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There's good and bad news in Symantec Norton Internet Security 2006. The good news is that the best-selling Norton suite does a fine job thwarting Internet-bred assaults, including viruses, worms, hacker intrusions, and the like. The new Security Inspector tool uncovers unsafe browser settings and Windows passwords, and Norton now prevents hijackers from changing your browser's home page. The bad news is that, like its top competitor, McAfee Internet Security Suite 2006, the $70 Norton takes a toll on PC performance, particularly during system scans. It also offers mediocre technical support. What's worse, Symantec just raised its annual subscription renewal price by $10. That said, Norton Internet Security 2006 remains a solid $50 upgrade for longtime users, who will benefit from Norton's improved spam and phishing e-mail filters. Everyone else should shop around for a better deal. ZoneAlarm Internet Security Suite 6 offers similar performance with significantly less impact on system resources.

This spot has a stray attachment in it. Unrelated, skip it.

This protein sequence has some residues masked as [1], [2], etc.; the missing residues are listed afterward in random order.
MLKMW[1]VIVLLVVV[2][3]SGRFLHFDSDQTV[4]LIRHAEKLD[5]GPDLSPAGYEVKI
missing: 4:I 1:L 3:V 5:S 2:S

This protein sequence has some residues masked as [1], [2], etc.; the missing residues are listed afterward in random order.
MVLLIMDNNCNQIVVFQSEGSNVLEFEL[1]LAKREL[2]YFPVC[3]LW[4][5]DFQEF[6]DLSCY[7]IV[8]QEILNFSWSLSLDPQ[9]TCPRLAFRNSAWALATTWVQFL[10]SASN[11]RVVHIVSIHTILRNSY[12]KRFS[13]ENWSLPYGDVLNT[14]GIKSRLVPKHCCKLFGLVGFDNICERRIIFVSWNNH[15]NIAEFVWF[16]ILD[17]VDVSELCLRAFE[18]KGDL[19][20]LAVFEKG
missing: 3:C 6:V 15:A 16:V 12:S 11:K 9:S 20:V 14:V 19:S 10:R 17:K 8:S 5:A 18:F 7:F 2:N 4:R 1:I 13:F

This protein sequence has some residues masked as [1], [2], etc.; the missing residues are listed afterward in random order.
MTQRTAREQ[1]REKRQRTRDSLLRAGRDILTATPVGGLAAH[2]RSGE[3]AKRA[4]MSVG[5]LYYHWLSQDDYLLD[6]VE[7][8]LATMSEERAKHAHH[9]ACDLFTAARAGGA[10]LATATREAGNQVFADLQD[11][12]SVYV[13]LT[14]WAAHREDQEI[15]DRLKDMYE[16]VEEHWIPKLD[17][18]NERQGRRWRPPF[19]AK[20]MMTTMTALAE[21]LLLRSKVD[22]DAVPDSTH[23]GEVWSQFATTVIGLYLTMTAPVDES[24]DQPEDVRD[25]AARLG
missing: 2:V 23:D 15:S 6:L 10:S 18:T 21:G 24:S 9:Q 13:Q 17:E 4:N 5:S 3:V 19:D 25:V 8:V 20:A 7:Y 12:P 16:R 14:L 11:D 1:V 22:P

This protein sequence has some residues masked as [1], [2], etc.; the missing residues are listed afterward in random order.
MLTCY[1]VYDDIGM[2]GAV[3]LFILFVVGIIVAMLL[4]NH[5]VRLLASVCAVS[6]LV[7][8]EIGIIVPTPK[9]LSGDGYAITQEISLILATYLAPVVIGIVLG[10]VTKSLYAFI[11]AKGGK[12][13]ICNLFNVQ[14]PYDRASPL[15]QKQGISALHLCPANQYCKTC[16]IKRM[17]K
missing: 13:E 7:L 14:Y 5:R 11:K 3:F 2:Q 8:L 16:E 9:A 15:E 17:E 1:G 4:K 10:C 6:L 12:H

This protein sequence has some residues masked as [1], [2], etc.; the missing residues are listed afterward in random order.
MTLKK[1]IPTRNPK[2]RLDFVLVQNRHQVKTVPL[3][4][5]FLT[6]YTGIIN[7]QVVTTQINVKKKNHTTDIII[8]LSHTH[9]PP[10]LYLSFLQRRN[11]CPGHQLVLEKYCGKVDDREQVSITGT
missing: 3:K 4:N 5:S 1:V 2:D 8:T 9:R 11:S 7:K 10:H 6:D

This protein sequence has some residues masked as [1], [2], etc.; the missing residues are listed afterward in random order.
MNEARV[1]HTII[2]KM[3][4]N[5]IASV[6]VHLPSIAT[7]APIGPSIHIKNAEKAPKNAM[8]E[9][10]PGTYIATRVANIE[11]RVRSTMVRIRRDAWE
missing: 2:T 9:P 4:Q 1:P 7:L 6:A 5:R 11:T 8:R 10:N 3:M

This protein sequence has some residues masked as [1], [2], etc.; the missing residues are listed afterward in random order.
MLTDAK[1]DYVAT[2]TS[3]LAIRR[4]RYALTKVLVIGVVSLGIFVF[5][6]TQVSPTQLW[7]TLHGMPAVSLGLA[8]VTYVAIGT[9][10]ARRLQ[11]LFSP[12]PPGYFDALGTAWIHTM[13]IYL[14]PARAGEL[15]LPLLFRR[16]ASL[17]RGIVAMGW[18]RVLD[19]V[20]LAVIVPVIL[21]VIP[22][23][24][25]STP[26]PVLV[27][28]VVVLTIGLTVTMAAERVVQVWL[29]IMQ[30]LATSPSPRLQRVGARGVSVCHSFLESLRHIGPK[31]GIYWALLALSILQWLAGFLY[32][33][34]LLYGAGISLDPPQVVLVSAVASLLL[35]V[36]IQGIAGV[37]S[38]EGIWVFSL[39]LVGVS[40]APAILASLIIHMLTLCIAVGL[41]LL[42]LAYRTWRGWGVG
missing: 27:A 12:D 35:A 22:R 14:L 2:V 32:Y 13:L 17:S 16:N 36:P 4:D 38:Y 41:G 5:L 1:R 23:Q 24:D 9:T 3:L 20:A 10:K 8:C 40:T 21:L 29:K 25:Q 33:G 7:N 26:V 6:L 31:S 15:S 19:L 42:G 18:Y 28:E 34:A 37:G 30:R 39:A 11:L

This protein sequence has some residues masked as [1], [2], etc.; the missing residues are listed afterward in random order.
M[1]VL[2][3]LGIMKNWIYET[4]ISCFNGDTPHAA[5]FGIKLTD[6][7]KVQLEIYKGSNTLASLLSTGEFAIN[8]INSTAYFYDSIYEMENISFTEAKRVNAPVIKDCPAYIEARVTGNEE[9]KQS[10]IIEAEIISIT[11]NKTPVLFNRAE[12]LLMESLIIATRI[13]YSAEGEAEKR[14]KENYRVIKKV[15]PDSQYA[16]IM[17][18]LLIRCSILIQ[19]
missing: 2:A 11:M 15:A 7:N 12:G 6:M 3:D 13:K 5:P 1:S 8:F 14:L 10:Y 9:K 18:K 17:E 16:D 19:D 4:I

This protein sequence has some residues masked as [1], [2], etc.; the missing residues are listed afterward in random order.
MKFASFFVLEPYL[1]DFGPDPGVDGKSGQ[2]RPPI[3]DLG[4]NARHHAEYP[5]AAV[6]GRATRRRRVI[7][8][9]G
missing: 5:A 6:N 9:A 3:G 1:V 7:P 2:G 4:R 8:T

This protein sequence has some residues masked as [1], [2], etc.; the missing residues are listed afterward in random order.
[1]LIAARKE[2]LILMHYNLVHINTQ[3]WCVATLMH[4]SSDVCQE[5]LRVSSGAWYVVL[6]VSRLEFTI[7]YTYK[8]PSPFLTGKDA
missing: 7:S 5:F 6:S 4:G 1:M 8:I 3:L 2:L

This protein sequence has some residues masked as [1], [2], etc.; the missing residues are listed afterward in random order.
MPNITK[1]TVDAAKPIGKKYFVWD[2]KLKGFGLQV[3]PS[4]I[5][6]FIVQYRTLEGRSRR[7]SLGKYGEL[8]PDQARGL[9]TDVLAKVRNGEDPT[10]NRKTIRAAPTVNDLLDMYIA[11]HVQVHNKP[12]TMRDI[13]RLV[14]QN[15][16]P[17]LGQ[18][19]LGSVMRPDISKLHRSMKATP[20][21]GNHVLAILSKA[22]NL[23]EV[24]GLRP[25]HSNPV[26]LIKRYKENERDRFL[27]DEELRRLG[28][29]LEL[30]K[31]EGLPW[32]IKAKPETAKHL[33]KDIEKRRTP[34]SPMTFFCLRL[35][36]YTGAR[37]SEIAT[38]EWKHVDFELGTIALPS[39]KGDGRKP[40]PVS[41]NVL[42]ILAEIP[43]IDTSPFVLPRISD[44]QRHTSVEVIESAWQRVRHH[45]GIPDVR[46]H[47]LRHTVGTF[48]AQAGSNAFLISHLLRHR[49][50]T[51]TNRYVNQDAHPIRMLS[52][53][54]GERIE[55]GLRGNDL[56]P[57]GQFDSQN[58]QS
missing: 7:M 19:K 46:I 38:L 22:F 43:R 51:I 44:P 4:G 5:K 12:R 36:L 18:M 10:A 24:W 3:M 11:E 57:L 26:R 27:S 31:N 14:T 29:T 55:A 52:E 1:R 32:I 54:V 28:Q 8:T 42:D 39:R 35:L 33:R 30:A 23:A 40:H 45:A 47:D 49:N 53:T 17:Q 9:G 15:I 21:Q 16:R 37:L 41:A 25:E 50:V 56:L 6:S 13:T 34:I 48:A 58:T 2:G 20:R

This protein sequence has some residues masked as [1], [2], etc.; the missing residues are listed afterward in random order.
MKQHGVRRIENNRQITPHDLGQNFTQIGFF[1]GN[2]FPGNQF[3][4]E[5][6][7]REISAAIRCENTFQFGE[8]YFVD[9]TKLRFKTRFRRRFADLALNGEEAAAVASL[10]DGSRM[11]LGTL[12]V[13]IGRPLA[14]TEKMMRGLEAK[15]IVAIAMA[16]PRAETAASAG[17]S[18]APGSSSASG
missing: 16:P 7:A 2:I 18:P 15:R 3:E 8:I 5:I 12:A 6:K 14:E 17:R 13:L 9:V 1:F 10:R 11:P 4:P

Norton Internet Security 2006 is easy to install: a few clicks, and the program does the rest. But easy and fast are two different animals. Norton's setup may take hours if you decide to run the optional postinstallation scan. In our tests, basic setup, which includes software installation, rebooting, downloading updated files, and configuring security settings, took about 30 minutes--roughly the same as McAfee Internet Security Suite 2006. But Norton's optional postsetup antivirus scan added another 1 hour, 45 minutes to the process. While this was 30 minutes less than McAfee Internet Security Suite 2006 took, Norton rendered our PC virtually unusable for other tasks while it worked. Technically, we could use our test machine with Norton AntiVirus actively scanning in the background, but whenever Microsoft Word takes more than two minutes to launch, you're better off reading a book.